What Would Durkheim Think?

adbusters_96_meinkampusMein Kampus

This piece from Adbusters argues that “Neoliberalism sucks the brains out of a generation.”

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A cultural shift is happening on university campuses across North America. Students are lining up for mental health services faster than they can be treated. This shift is defining a generation and marks a profound change in the mental environment on campuses today. There was a time not so long ago when students used to reach out for help with a particular life crisis: a broken relationship, the death of a loved one, difficulty with a major decision. Today, however, students are complaining that their life is the crisis, an all-pervasive sense of bleakness about themselves and their future that didn’t exist a generation ago. This transition from the incidental to the total is nothing short of a socialized paradigm shift, one that has transformed higher learning from a space of exploration and freedom to a prison of the mind. Fueled by stress, anxiety, pressure and competition, many of today’s students are struggling not only to learn but also to survive.
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Dr. Erika Horwitz, associate director of health counseling services at one of Canada’s largest undergraduate universities, Simon Fraser, said the hypercompetitive environment at universities where students are pitted against each other in a perceived zero-sum game for fewer and fewer jobs, is pushing a generation of youth to the edge.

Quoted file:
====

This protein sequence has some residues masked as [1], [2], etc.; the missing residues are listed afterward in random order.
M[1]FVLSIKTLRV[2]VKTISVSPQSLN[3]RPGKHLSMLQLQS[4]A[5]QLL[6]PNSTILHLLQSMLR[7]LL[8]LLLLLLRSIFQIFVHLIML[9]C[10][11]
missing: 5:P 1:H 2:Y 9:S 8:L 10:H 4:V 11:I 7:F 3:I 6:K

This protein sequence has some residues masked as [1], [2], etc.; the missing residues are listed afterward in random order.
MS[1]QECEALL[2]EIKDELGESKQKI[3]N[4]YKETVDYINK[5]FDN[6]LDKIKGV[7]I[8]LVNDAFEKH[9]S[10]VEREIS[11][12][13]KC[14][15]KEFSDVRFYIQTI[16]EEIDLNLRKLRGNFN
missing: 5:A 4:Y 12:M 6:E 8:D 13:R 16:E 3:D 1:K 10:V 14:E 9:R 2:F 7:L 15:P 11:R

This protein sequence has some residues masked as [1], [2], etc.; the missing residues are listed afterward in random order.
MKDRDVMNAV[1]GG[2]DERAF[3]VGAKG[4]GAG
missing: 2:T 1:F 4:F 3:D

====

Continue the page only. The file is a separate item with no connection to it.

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“The current ideologies of success and beauty are unprecedented … students are coming in at increasing rates, saying they can’t cope.”
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2 responses to “What Would Durkheim Think?

  1. Sent from my LG phone

  2. This article has so much truth to it; I think Durkheim would most definitely agree with this author. The cut-throat, “cash cow” nature to higher education is the norm in our society and we are simply seeing the manifestation of that on an individual level. I think Durkheim would argue that both egoism and anomie could come into play in this situation. As the nature of higher education and the workforce become increasingly competitive, individuals run the risk of feeling more alienated from their social groups. In another sense, individuals may find themselves unable to relate or identify with the particular social positions/roles that they have been forced into (because of the nature of the current climate).

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